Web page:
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Gender Variance Around the World Over Time

It's nothing new.

Teen Vogue

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A collage of transgender people throughout history

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As the transgender community continues to fight for civil rights in the U.S., one of the most common arguments against progress is that transgender people are a recent phenomenon. Some regard trans people as a symptom of the postmodern condition, or identity politics on steroids. Many claim that the struggle for transgender rights is difficult because the concept is still new to many Americans.

But the reality is that transgender people have been striving for their rights in America before the 1960s, when a black trans woman named Marsha P. Johnson is credited by many for throwing the first brick during the Stonewall Inn riots, ushering in the start of a movement. Just years earlier, transgender people protested police crackdowns on their very existence in San Francisco at the Compton’s Cafeteria riots. Other moments of defiance exist, of course, but remain untold.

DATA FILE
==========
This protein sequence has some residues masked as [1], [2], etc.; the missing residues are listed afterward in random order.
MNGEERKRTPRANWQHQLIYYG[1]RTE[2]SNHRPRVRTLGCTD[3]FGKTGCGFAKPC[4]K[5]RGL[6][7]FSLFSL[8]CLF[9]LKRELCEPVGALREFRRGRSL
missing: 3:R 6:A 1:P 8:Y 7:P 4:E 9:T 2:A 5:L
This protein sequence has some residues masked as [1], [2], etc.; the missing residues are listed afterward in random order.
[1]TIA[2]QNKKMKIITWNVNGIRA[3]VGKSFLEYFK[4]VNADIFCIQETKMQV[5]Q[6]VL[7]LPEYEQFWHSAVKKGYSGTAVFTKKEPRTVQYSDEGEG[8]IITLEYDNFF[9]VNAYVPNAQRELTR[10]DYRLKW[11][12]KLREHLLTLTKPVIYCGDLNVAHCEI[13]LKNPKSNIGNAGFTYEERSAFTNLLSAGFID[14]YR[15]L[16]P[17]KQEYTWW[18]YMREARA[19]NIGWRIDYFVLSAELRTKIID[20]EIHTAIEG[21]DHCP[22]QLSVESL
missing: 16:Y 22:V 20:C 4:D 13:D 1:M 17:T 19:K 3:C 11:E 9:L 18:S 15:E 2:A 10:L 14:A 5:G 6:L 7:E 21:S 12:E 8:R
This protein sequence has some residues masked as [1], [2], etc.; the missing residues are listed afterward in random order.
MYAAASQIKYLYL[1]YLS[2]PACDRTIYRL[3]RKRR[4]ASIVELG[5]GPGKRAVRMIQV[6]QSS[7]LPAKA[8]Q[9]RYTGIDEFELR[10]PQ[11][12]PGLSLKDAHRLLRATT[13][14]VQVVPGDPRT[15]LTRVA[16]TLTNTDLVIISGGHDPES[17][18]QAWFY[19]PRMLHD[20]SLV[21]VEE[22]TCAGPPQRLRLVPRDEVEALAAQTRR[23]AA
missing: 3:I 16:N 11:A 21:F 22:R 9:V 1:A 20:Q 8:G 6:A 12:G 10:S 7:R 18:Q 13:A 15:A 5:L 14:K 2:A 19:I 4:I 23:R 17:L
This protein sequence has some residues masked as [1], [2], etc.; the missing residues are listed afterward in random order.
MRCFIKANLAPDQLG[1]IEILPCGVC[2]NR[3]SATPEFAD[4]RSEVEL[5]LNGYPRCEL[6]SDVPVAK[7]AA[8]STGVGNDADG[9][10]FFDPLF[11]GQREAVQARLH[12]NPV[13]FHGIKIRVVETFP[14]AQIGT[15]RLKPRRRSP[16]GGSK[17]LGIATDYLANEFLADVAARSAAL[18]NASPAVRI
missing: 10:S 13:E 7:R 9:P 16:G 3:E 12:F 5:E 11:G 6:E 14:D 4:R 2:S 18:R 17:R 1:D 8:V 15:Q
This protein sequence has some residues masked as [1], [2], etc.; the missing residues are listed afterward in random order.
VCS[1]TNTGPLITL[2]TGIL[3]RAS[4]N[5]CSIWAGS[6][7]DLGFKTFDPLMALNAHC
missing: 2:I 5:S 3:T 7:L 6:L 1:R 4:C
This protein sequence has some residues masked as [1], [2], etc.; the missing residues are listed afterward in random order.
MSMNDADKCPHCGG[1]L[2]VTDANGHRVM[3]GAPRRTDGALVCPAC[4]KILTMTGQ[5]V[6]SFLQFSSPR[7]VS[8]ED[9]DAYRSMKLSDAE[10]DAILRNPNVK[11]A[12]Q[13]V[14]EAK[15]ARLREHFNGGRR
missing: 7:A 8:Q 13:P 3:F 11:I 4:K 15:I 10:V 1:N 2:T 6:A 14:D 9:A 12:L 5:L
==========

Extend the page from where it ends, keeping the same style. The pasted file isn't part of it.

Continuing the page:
Half a century of struggle for trans rights in the U.S. is only one thread of a larger global tapestry. Employing a variety of genders beyond man and woman across the world, people who don’t identify with the gender they were assigned at birth have been working for centuries to guarantee their liberties since ancient times. The recent explosion of visibility might make the fight for trans rights seem like a recent development in the United States, but it’s a fight that’s been happening here for decades and around the world for centuries. Understanding that history will only help to inform the ongoing struggle for the liberation of gender-variant people everywhere.